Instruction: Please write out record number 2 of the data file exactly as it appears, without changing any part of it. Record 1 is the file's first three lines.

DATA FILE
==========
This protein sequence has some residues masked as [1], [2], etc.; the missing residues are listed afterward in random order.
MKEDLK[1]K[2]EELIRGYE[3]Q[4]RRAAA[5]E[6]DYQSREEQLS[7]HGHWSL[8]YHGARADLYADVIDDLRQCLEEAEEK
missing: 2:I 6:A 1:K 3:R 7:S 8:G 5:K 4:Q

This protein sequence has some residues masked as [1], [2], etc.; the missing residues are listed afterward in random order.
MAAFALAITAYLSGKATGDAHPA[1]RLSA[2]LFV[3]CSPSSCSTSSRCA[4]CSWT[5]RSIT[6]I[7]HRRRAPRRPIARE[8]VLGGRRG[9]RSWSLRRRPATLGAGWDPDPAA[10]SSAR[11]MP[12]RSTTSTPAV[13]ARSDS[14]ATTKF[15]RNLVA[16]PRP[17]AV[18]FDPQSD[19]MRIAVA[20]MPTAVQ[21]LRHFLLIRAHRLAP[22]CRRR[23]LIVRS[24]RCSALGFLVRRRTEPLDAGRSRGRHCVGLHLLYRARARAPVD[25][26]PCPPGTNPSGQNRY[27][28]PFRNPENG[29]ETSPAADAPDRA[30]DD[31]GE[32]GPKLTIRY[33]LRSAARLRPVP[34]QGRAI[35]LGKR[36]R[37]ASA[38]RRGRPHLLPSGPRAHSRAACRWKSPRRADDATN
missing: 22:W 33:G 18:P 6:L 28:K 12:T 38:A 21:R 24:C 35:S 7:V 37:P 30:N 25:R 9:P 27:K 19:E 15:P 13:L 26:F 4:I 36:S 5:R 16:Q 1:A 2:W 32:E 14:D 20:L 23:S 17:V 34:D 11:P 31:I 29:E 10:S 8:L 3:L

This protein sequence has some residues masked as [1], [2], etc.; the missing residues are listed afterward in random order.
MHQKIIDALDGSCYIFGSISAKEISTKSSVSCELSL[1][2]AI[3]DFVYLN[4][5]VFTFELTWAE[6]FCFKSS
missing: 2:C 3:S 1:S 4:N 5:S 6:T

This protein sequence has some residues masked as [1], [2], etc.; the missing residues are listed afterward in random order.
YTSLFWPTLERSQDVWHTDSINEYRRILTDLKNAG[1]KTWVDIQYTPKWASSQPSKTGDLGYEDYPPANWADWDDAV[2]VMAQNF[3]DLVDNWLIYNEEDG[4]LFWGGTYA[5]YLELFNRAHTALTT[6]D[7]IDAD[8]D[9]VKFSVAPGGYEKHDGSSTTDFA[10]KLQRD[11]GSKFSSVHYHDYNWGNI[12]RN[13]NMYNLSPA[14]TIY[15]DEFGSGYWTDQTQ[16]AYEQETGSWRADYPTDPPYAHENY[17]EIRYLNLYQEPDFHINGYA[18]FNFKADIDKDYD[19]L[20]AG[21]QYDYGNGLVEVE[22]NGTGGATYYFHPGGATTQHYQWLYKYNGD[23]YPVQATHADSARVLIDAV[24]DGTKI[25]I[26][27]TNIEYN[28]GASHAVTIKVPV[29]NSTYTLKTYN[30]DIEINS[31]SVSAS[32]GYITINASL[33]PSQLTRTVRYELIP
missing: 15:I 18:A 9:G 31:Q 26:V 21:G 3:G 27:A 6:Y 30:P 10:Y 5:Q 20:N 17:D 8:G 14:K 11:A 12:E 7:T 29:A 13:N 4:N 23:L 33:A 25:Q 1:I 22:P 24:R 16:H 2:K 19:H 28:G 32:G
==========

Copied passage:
This protein sequence has some residues masked as [1], [2], etc.; the missing residues are listed afterward in random order.
MAAFALAITAYLSGKATGDAHPA[1]RLSA[2]LFV[3]CSPSSCSTSSRCA[4]CSWT[5]RSIT[6]I[7]HRRRAPRRPIARE[8]VLGGRRG[9]RSWSLRRRPATLGAGWDPDPAA[10]SSAR[11]MP[12]RSTTSTPAV[13]ARSDS[14]ATTKF[15]RNLVA[16]PRP[17]AV[18]FDPQSD[19]MRIAVA[20]MPTAVQ[21]LRHFLLIRAHRLAP[22]CRRR[23]LIVRS[24]RCSALGFLVRRRTEPLDAGRSRGRHCVGLHLLYRARARAPVD[25][26]PCPPGTNPSGQNRY[27][28]PFRNPENG[29]ETSPAADAPDRA[30]DD[31]GE[32]GPKLTIRY[33]LRSAARLRPVP[34]QGRAI[35]LGKR[36]R[37]ASA[38]RRGRPHLLPSGPRAHSRAACRWKSPRRADDATN
missing: 22:W 33:G 18:P 6:L 28:K 12:T 38:A 21:R 24:C 35:S 7:V 37:P 30:N 25:R 9:P 27:K 19:E 15:P 13:L 26:F 4:I 36:S 5:R 16:Q 1:A 2:W 32:E 14:D 20:L 23:S 17:V 34:D 11:P 31:I 29:E 10:S 8:L 3:L